Ecstasy at EDM Festivals: Big Danger, Big Business
In the summer of 2012 when a recent high school graduate identified as Jessica took ecstasy for the first time at a concert, she told CNN that it made her feel “loose and comfortable.” She went on to say, “(After it was over), it wasn’t like a depression, but it was like, ‘Aw man, I wish I felt that way again.’”
I’m sorry Jessica, but if your experience with MDMA involved a safe, mellow high with no hangover, you were sold some bunk stuff. The ignorance of the unexperienced drug user seems to be part of what propagates the myth that pure MDMA is a harmless substance.
When you roll for the first time you definitely notice that you are incredibly inebriated. The effects of molly include an uncontrollable grinding of the teeth and jaw, intensely heightened physical sensations, and seeing light trails. If this stuff doesn’t happen to you after about forty minutes then you just ate a vitamin, or worse. If you take a large enough dose of MDMA you may start to hallucinate, including seeing or hearing things, panic attacks and blackouts.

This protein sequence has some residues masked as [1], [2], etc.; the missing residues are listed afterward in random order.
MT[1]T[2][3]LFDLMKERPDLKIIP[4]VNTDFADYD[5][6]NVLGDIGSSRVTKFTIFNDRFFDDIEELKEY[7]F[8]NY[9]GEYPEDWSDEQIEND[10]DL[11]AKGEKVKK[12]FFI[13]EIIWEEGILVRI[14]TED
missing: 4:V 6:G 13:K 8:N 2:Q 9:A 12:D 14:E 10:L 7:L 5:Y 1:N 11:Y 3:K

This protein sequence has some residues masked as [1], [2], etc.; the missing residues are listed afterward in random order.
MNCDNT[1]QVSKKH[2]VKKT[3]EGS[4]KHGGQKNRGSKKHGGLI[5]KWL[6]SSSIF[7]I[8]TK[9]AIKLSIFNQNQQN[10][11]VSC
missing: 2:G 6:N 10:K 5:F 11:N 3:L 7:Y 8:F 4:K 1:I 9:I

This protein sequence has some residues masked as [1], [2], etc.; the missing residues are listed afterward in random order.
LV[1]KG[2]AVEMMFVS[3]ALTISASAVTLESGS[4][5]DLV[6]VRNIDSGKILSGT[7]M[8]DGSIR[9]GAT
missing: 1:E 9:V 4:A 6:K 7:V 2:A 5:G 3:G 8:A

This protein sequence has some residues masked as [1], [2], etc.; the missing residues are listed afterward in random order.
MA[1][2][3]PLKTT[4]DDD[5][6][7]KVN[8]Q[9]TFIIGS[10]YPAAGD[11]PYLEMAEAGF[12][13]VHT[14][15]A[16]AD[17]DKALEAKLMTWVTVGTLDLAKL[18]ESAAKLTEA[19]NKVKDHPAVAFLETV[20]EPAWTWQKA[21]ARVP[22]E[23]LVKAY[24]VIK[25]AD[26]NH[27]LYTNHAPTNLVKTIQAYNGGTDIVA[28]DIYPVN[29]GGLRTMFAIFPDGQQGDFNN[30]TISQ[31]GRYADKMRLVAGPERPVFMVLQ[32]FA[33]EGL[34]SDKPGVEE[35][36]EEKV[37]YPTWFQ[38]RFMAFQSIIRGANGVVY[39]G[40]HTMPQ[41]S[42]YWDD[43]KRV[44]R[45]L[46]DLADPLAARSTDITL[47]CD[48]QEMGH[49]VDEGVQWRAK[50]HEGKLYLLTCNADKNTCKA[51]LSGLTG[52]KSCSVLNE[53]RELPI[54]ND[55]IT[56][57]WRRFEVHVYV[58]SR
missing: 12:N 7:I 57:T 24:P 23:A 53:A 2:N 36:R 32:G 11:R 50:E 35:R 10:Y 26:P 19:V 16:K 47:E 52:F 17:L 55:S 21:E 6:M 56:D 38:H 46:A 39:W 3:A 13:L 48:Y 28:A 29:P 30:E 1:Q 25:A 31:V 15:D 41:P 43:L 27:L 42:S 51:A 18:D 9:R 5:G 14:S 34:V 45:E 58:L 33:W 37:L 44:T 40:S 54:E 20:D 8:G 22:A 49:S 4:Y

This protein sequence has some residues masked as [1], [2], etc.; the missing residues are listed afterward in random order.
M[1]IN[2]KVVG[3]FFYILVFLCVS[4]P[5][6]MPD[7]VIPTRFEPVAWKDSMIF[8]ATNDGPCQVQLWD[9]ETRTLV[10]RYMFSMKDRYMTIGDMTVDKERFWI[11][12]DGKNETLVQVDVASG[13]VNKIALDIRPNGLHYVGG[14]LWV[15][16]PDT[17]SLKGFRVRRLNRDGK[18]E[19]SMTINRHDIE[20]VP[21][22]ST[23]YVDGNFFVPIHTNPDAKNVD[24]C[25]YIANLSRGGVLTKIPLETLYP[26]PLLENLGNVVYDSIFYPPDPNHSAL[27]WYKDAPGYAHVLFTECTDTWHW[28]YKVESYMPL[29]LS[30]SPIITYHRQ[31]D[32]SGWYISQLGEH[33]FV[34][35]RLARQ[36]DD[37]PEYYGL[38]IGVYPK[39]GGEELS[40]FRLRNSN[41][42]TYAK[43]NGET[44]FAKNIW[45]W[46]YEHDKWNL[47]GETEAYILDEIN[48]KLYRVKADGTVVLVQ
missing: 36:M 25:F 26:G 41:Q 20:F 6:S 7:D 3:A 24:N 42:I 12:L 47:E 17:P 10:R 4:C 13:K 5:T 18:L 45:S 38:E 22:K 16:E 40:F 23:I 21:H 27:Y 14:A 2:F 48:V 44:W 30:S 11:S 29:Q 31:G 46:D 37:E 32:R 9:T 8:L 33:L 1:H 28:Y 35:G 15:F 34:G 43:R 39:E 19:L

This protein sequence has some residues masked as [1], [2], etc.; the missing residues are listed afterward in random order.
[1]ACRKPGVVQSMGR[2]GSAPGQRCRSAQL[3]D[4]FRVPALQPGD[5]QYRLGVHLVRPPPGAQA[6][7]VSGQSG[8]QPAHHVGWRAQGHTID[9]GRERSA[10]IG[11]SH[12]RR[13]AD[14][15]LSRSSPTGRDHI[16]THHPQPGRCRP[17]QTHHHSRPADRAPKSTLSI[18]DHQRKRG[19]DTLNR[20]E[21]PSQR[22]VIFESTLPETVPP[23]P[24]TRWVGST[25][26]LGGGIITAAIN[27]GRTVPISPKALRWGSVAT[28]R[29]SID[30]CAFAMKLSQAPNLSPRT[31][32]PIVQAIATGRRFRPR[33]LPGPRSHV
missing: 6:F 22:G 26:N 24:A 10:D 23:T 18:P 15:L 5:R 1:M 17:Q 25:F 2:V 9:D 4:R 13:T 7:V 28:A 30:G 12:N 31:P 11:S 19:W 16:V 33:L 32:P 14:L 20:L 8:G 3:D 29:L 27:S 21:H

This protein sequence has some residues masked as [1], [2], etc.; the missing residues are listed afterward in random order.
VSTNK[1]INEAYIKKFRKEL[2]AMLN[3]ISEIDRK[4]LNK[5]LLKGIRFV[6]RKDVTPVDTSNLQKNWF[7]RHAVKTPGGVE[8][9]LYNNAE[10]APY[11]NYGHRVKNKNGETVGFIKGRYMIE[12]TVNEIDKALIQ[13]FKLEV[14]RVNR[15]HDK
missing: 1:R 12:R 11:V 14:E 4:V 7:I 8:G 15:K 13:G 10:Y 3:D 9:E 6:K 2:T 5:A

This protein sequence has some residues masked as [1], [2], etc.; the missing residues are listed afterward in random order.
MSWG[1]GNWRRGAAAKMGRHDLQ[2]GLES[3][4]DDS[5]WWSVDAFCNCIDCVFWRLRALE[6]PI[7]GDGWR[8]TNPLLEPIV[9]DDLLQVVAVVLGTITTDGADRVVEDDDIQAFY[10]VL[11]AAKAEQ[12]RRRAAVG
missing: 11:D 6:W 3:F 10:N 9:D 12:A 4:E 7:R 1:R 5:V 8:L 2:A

After the come down, your brain should be temporarily depleted of serotonin, making you feel depressed or down for the next day or so. Think of it as a molly hangover.
How Ecstasy Works
“In low doses methamphetamines will increase energy, mood and sexual desire. However large doses may induce hallucinations and brain damage.”
Your first clue that this will mess you up is hidden in its chemical name methylenedioxy-methamphetamine — as in the main ingredient used in crystal methamphetamine and ADHD medication. In low doses methamphetamines will increase energy, mood and sexual desire. However large doses may induce hallucinations and brain damage.
DanceSafe, a nonprofit organization dedicated to promoting safety at raves, music festivals and nightclubs, classifies MDMA as a stimulant, like cocaine or speed. Here’s how it works.
Serotonin is a neurotransmitter that the brain releases to make feelings of happiness. Normally the serotonin is collected by special transporters after being released. The chemical MDMA mimics serotonin, so when you eat or snort it, your brain absorbs the chemical using the same transporters.